The modern broiler chicken is unnaturally large and has been bred to grow at an unnaturally fast rate. This selective breeding comes with serious welfare consequences:
- Leg disorders: skeletal, developmental and degenerative diseases
- Heart and lung problems, breathing difficulty, and premature death
- Mutilations including de-toeing, clipping, beak trimming and other surgical procedures performed without anesthetic
In Georgia, the typical grow house is 50 feet wide and 500 feet long- over 35% longer than a football field. While that may sound large, one house can contain more than 30,000 chickens. At such densities, each bird at slaughter weight has only about as much floor space as this piece of paper.
Thirty thousand chickens crowded together in an enclosed area produce enormous amounts of animal waste, which accumulates over the growth cycle.
At the end of the ‘growth cycle’, chickens are caught manually and placed into crates that transport them to slaughter. The crates are stacked 10 high.
Georgia’s industrial poultry operations produce enormous volumes of waste. Collectively, they generate approximately 2 million tons of poultry litter annually, about 20% of the US total.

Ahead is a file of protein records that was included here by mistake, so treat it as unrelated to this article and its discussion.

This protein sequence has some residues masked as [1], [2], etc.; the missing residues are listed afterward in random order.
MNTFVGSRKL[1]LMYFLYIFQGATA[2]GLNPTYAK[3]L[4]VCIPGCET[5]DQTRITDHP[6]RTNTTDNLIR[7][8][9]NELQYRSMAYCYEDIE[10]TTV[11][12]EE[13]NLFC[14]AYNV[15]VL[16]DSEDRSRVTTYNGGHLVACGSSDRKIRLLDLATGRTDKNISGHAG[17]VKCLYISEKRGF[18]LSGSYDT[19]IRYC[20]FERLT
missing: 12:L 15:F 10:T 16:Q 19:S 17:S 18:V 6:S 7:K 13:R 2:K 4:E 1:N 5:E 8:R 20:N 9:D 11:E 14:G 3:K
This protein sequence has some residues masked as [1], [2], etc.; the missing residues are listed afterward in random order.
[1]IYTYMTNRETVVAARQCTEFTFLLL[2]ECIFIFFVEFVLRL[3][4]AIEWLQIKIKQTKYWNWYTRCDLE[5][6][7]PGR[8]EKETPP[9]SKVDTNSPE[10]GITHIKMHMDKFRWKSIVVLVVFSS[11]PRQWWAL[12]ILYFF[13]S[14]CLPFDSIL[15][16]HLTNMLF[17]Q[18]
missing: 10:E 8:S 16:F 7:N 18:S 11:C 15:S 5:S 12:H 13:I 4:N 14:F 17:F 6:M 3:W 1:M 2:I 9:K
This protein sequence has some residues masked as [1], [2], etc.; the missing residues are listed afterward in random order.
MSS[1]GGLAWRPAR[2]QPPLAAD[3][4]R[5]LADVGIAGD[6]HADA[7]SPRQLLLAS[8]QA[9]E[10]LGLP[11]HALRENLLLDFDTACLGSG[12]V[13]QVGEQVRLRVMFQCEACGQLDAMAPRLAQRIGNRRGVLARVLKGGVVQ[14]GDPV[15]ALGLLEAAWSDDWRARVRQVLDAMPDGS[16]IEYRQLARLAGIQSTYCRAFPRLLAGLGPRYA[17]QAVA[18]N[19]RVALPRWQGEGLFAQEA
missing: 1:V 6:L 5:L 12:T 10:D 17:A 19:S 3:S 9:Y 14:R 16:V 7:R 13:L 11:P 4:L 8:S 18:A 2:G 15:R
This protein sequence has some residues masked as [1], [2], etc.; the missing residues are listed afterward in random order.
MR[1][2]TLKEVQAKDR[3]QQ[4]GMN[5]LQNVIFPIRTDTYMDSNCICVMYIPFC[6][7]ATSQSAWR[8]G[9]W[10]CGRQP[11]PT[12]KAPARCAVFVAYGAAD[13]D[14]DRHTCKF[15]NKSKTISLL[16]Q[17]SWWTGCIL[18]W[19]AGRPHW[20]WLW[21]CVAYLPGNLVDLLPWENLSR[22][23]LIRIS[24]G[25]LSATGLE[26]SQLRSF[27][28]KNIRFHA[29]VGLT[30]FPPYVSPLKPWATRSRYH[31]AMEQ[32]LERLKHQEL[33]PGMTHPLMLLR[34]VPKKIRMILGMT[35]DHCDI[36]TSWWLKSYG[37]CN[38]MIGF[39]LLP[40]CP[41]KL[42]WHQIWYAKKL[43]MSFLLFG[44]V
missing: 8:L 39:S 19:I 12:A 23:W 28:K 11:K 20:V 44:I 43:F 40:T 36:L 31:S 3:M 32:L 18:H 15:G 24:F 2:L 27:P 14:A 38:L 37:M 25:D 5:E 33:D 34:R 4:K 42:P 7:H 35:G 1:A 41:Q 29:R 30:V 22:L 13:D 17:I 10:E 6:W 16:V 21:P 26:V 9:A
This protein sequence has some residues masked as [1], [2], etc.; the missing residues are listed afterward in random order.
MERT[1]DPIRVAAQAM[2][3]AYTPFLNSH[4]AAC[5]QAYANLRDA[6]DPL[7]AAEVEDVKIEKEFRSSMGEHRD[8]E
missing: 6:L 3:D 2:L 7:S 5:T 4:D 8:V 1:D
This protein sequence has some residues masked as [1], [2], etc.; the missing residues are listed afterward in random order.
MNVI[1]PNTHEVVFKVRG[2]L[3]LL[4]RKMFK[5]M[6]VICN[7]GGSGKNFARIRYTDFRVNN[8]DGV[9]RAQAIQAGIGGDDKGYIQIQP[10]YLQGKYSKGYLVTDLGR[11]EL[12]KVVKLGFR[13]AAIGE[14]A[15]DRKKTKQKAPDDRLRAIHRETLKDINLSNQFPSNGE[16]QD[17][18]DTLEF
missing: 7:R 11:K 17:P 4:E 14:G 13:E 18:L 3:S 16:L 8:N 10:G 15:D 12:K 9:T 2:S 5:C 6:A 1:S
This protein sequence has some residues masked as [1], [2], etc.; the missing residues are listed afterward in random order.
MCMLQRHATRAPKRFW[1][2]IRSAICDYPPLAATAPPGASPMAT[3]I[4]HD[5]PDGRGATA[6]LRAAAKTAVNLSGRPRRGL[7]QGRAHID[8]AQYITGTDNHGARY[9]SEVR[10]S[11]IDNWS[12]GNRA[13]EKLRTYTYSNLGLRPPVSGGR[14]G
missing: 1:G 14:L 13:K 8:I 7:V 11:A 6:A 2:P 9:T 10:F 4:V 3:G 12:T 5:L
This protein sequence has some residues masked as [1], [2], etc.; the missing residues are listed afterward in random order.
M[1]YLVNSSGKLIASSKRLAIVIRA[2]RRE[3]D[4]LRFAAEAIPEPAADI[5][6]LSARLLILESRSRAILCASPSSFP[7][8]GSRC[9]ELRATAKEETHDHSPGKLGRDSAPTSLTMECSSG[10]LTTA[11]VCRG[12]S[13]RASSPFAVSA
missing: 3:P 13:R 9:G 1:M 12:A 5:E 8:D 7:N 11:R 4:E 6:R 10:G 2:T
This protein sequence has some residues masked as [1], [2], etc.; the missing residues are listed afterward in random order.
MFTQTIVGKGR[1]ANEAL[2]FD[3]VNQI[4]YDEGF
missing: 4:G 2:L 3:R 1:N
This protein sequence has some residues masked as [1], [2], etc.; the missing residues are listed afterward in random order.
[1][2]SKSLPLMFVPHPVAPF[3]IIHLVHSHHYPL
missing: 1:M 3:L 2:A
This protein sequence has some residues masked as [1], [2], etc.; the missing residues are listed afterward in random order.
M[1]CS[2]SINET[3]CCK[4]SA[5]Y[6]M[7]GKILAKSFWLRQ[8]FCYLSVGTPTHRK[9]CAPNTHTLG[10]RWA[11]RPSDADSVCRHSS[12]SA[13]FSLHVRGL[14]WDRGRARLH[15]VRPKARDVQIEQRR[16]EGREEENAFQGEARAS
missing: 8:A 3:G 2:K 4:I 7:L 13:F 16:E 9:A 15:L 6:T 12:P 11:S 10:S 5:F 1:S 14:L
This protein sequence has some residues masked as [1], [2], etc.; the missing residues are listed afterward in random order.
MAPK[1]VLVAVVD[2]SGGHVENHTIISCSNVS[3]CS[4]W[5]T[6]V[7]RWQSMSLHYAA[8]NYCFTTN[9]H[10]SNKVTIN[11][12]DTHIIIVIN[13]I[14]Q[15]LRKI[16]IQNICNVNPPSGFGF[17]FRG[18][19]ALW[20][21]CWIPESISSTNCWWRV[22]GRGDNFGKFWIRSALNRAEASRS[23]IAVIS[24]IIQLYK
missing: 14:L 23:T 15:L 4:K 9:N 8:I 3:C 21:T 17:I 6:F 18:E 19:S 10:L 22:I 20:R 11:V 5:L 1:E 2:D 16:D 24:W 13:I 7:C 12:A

- When waste is over-applied to crops, it can seep into the lakes, rivers and aquifers of Georgia, impairing water quality
- Recreational use, waterfront property values, water quality and fish biodiversity all decline with excess waste in rivers and lakes
- Broiler waste may contain arsenic, a human carcinogen.
The factory farming of chicken is having a negative impact on human health in the form of foodborne illnesses and antibiotic resistance:
- Food illnesses related to poultry consumption cost the United States over $2.4 billion annually, more than any other food
- Almost 80% of all antibiotics are used on food animals
- US households lost approximately $35 billion in 2000 to antibiotic-resistant infections
Growers, catchers and processing plant workers are detrimentally impacted by the factory farming of broiler chickens.
- Line workers must keep pace with fast-moving animals on conveyor belts, often having to repeat the same cutting motions 20,000-30,000 times each day, leading to an array of musculoskeletal disorders.
- Handlers of live chickens are exposed to respiratory toxins and risk developing lung-related illnesses and other health problems.
- Contract growers have difficulty making ends meet due to a growing gap between income and operational costs, as well as diminished bargaining power with the few large companies that now dominate the market
Since 2005, Georgia has seen a 600% increase in farmers’ markets
Organic food sales in the US have grown annually at an average rate of 19% from 1997-2008
Georgia has become the leading broiler producer in the nation, but only at great costs to animal welfare, human and environmental health, and farmers and workers. We believe Georgia can become a leader in promoting a fair, humane and sustainable alternative.